The beautiful Red billed Tropicbird amazes Galapagos visitors with it’s striking appearance. Their long elegant tail streamers, bright red beak and black eye mask combine beautifully, making the red-billed tropicbird a very photogenic character. Although not always easy to spot at the Galapagos islands, any kean birdwatcher should keep their eyes open. A sighting of the Galapagos red billed tropicbird in flight is a mesmerizing and rewarding experience!
Read on for everything you ever wanted to know about the Galapagos Red Billed Tropicbird. Where and when to see them? How to recognise them? Plus lots of interesting red-billed tropic bird facts, photos and information.
Conservation Status: Least Concern
Scientific Name: Phaethon Aethereus Mesonauta
There are estimated to be a few thousand Red Billed Tropicbird pairs at Galapagos, spread across 30+ different colonies. They can be spotted most easily on Galapagos cruising itineraries.
The Galapagos red-billed tropic bird is active all year round, and breeds throughout the year.
Fortunately, postive identification of a Galapagos red-billed tropicbird is not difficult. They resemble a tern in appearance, with white bodies, black markings on their wings, a distinctive black mask and bright red beak. But the easiest way to distinguish them from other bird species is by their elegant, long tail streamers which usually measure twice their body length.
The Red billed Tropicbird is the largest of the world’s Tropicbird species, growing up to 90 - 105 cm long (tailstreamer included), with wingspan a little over 1 meter. Male red billed tropicbirds usually have longer tail streamers than females, while juveniles have yet to grow their impressive tail.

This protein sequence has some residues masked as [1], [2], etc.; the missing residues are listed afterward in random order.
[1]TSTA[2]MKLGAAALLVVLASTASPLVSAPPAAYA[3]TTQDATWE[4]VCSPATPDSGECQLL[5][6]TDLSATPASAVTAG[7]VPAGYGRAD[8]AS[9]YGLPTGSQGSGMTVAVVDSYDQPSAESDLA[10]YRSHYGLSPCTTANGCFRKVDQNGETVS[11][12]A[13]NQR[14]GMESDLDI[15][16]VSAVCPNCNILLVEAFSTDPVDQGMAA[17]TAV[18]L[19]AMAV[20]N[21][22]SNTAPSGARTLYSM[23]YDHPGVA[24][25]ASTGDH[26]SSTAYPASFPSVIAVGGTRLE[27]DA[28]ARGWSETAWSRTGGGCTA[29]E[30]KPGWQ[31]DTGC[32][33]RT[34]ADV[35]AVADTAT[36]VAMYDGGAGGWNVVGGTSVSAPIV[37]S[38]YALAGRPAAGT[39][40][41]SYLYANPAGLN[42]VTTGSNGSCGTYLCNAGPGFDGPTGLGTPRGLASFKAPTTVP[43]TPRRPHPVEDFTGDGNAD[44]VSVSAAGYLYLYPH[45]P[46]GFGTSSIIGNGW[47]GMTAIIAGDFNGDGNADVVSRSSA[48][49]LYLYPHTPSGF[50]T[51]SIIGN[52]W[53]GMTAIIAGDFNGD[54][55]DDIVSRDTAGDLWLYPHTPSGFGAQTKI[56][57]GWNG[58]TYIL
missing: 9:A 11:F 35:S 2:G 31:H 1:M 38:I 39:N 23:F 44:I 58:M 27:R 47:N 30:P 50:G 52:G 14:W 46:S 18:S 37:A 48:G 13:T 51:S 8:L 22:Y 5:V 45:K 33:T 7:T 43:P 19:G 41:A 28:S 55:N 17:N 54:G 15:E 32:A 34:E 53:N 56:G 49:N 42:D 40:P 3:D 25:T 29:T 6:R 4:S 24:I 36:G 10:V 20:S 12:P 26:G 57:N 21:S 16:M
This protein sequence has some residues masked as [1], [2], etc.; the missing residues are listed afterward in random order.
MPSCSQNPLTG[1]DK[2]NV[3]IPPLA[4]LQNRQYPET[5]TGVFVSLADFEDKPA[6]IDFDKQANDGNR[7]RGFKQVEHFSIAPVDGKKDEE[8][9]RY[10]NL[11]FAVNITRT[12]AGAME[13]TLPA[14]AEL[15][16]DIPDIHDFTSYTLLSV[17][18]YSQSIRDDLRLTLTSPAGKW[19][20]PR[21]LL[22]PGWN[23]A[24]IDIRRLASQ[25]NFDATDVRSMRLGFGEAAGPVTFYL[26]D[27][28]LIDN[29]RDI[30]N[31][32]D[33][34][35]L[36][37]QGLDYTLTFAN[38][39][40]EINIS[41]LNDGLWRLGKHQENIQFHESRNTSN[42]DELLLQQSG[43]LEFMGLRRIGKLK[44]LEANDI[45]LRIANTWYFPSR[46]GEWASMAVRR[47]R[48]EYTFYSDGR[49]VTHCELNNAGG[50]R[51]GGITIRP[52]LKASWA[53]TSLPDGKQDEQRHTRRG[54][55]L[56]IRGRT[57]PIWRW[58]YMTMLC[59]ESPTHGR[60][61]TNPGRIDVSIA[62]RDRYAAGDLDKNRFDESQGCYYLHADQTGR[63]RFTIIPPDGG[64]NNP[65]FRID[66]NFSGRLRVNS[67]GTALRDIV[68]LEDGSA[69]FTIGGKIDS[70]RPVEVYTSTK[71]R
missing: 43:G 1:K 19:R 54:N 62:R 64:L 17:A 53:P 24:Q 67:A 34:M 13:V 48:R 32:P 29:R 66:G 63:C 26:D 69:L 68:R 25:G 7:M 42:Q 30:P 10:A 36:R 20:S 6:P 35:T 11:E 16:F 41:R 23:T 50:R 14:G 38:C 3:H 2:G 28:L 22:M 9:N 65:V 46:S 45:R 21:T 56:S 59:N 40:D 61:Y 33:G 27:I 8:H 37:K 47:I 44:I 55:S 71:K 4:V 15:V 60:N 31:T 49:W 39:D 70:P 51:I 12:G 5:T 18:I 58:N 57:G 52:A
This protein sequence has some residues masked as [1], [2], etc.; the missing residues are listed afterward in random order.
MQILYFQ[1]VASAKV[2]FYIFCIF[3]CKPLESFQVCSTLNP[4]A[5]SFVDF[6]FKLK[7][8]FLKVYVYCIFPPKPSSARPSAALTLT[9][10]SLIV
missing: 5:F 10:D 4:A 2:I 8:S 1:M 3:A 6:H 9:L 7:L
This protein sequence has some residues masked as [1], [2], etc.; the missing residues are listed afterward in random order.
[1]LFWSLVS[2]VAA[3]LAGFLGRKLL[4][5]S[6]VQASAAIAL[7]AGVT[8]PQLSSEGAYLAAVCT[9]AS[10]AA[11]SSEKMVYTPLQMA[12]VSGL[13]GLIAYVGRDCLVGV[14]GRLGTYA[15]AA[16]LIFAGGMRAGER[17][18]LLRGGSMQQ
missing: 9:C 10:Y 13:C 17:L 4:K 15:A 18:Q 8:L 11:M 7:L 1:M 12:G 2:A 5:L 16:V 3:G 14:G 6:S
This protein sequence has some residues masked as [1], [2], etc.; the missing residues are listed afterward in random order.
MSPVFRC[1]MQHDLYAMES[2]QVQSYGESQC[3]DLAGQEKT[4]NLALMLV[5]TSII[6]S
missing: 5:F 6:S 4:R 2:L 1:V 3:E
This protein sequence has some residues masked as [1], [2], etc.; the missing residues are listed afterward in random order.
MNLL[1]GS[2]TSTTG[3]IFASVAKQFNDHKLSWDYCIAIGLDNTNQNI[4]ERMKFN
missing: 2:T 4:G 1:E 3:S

Red Billed Tropicbird range (Phaethon Aethereus Mesonauta) extends along the eastern side of the Pacific Ocean and in the Caribbean. At the Galapagos Islands they are sturdy seabirds, spending much of their time out to sea, and only coming to land for breeding. Red-billed tropicbirds nest in colonies, preferring rock walls or cliff ledges which offer good shelter.
The Red-billed Tropicbird courtship ritual is quite beautiful. Couples perform spectacular aerial acrobatics together for up to one month at a time – this can be a particularly spectacular moment for visitors to spot them. At Galapagos they can breed all year-round, laying just one single egg per clutch. The incubation period lasts for 6 weeks, and after fledging the baby tropicbird will typcially fly the nest to fend for itself.
The Red billed Tropicbird diet consists mostly of squid and small fish which they catch by plunge-diving. This bird often likes to forage for food alone, and has intelligently learnt to follow other predators such as dolphins or tuna, catching small fish that are driven to the surface by them.
• As graceful as they are in flight, the Red-billed Tropicbird is rather clumsy on land, unable to walk and having to push itself along on it’s belly. For this reason they like to nest on steep cliffs, where walking is largely unnecessary and take-off easy.
• They hate to get their impressive tail streamers wet. It is quite common to see them sitting on the water, with their tail held up in order to keep it dry.
• The Red-billed Tropicbird is nicknamed the Boatswain Bird, due to it’s shrill call that sounds similar to a Boatswain’s whistle (kree-kree-kree).
If you enjoyed this post, then check out more information about Galapagos Bird species.
In conclusion, few Galapagos birds can claim to be as elegant and graceful as the red billed tropicbird. They are not a very common sighting at Galapagos, but if you do manage to catch one in photo it can be one of your very best vacation snaps.